Passing the buck
There were so many ways I could’ve given a “faux no.” If I had only had a better business sense.
At the time, I was woefully ignorant about the ins and outs of office politics. I might have said something like “I’m working on [work assignment] for [partner], but let me check with her on the deadline,” or “I’d love to do both, what’s your timing?” or even “Is it OK if I stay up all night to finish my current assignment so that I can work on yours at midnight?”
For her part, The Orchid played things very cool. She simply said, “OK. I’ll find someone else to do it then.” The Orchid gave nothing away in her seemingly breezy tone. I had no idea that I had done anything wrong. But it was already too late. The damage was done.
I later discovered that J, my cubicle mate, was the one who got the assignment. He took the project on, despite already having plenty to do.
After that, J had seemed busier than me. I also didn’t realize that J had started coming in a little earlier and leaving a little bit later either. We were all getting the same salary, I told myself as consolation. Except J wouldn’t be for long.
In the days to come, The Orchid never once asked me to work on any of her projects. Unfortunately for me, The Orchid was one of the few managers in our division who was busy.
Soon enough, The Orchid was promoted. J, my cubicle mate, became her go-to junior staff person.
As for me, I kept working away on the smaller, less important projects. I was often paired with N, a pleasant but incredibly unambitious manager. N was known for having gotten a little too drunk at the holiday party that year.
N was also the first to quit. It’s quite possible that N was fired (or “separated,” as we consultants often say). A few more people in my group started finding new jobs around that time, too. It was then that I realized that I was never going to be a superstar in Tax Law. So, I started looking for another job, too.
Thankfully, C, one of my Happy Hour friends who sat nearby, heard about a job at Deloitte. I’d heard about Deloitte, another accounting firm, when I was in college. With its French-sounding name, it seemed like a fancy place.
I finally took some initiative and landed an interview for the job. When they made me an offer in their Executive Compensation group, I couldn’t say goodbye to Tax Law fast enough. I didn’t care that Executive Compensation also relied heavily on math and spreadsheets. I was certain anything was better than my current job.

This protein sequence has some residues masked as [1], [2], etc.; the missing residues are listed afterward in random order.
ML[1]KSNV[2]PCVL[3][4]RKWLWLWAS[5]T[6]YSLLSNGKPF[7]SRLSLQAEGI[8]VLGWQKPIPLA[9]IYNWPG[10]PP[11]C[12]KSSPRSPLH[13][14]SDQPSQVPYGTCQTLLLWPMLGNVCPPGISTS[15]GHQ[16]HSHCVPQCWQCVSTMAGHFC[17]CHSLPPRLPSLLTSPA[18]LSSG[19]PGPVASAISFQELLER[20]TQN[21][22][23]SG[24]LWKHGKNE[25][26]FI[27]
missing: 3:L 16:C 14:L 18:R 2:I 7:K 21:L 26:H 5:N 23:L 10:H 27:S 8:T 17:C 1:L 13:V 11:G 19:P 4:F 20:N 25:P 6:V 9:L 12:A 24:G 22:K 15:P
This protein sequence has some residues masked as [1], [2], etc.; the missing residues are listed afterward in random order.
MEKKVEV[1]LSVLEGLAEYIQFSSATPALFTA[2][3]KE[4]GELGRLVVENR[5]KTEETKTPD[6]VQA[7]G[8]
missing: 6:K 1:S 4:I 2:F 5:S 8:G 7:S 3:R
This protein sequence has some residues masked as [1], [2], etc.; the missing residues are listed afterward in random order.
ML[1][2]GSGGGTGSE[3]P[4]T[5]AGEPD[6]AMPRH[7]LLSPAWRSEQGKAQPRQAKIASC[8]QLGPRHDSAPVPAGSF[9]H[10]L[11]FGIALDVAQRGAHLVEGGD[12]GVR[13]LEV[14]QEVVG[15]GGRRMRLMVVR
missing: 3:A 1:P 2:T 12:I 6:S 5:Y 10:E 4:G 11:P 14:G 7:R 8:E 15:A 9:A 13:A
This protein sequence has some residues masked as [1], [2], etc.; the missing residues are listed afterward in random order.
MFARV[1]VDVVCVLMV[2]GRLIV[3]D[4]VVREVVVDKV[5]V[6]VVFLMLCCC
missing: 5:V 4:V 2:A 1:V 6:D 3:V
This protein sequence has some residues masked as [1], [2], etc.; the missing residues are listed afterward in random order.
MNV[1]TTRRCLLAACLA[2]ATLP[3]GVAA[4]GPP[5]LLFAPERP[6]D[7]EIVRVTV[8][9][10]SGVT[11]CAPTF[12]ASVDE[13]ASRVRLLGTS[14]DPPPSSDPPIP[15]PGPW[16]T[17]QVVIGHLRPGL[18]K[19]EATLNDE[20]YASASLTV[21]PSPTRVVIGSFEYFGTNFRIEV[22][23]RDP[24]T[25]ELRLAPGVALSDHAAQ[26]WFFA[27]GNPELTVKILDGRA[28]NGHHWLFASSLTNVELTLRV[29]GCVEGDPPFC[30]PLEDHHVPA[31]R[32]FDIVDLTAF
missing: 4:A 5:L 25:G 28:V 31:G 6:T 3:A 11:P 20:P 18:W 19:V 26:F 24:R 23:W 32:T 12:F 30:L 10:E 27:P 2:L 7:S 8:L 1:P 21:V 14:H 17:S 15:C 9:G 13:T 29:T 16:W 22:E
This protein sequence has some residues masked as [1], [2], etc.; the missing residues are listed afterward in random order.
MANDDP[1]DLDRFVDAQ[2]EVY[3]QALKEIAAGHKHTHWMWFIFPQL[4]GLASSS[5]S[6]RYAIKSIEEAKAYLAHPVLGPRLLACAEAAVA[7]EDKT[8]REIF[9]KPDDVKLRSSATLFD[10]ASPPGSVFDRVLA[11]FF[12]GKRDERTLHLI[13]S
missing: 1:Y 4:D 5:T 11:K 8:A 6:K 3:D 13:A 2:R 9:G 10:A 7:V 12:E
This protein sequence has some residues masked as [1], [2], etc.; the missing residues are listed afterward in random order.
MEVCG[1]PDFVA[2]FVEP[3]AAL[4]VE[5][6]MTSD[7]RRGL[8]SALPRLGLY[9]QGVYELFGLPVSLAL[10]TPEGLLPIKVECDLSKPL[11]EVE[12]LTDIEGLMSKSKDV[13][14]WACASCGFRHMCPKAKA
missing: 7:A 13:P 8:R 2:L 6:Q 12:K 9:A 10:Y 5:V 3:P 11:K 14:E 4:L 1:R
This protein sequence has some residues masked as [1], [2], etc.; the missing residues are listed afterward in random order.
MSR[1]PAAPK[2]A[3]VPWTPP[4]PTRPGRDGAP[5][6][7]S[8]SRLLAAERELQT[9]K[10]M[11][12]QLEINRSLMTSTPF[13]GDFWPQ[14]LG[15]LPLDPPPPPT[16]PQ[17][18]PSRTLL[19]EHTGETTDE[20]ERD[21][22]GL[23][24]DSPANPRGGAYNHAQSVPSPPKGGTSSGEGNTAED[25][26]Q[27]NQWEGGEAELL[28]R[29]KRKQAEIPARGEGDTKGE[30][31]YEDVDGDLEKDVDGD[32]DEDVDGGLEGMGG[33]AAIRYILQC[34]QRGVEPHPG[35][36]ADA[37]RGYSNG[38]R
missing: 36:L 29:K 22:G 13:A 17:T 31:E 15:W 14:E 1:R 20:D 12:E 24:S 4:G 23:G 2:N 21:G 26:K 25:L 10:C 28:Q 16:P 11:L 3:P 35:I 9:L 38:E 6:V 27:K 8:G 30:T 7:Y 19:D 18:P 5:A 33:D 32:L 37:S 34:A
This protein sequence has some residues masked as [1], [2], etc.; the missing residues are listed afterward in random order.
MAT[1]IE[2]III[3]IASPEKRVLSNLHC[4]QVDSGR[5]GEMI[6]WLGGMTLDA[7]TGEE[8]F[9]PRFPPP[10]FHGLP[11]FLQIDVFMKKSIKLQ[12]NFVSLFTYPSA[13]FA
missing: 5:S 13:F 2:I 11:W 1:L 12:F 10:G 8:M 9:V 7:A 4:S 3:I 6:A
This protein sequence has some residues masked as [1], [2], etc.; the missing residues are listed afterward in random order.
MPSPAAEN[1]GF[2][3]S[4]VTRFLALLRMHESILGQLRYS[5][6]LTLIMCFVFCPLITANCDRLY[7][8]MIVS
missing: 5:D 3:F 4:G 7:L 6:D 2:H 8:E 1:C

Fake it ‘til you make it
A few years into my job at Deloitte, Arthur Andersen went out of business. I’m thankful that my employment record there never survived.
In retrospect, my failures at Arthur Andersen were ultimately what made me a success at Deloitte. I have The Orchid to thank for sharpening my work ethic to a fine point.
For one, I never turned down work again. I very quickly perfected the art of the “faux no.” I worked harder than I’d ever worked before but managed to juggle my growing number of assignments with a tired smile.
I also figured out how to walk the fine line of avoiding being political, and instead being politically astute. I steered clear of office politics by speaking only when I thought my opinion was absolutely warranted. The bulk of the time, I kept my mouth shut and merely observed (this is actually much harder than learning the “faux no,” but perhaps just as valuable a skill).
Eventually, with a few bumps along the way, my professional experience had some semblance of competence. I was promoted several times before I finally decided to “retire” from professional services a few years after giving birth to my sons.
If at first you don’t succeed…
I often imagine what my life would’ve been like if I had done a better job at Arthur Andersen. Would I have eventually gotten the hang of Tax Law? Would The Orchid and I have become friends? Or would I have still ended up exactly where I did, just maybe on a different timeline?
While I won’t ever know those answers, I do know that, sometimes, the road to success really is paved in failure. I wouldn’t be who—and perhaps where—I am today without those “rookie” mistakes. Failing (thankfully, on a small scale) is what caused me to grow, both personally and professionally.
The fear of failure is still a huge motivator for me. Even though I’m no longer in the corporate environment, I want to be exceptional at whatever it is that I’m doing. This includes making sure I don’t overcook my children’s broccoli. (No need to thank me with a huge raise, kids.)
I wonder if someday, my sons will figure out how to turn the tables on me and give me a “faux no” when I ask them to do something. I’m sure I will both rue the day and be incredibly proud when they finally figure it out.
Until then, I’ll enjoy my role as their partner-in-charge.
Do you have any memories about a less-than-perfect event that turned into a great learning experience? I invite you to share your stories with me in the comments section.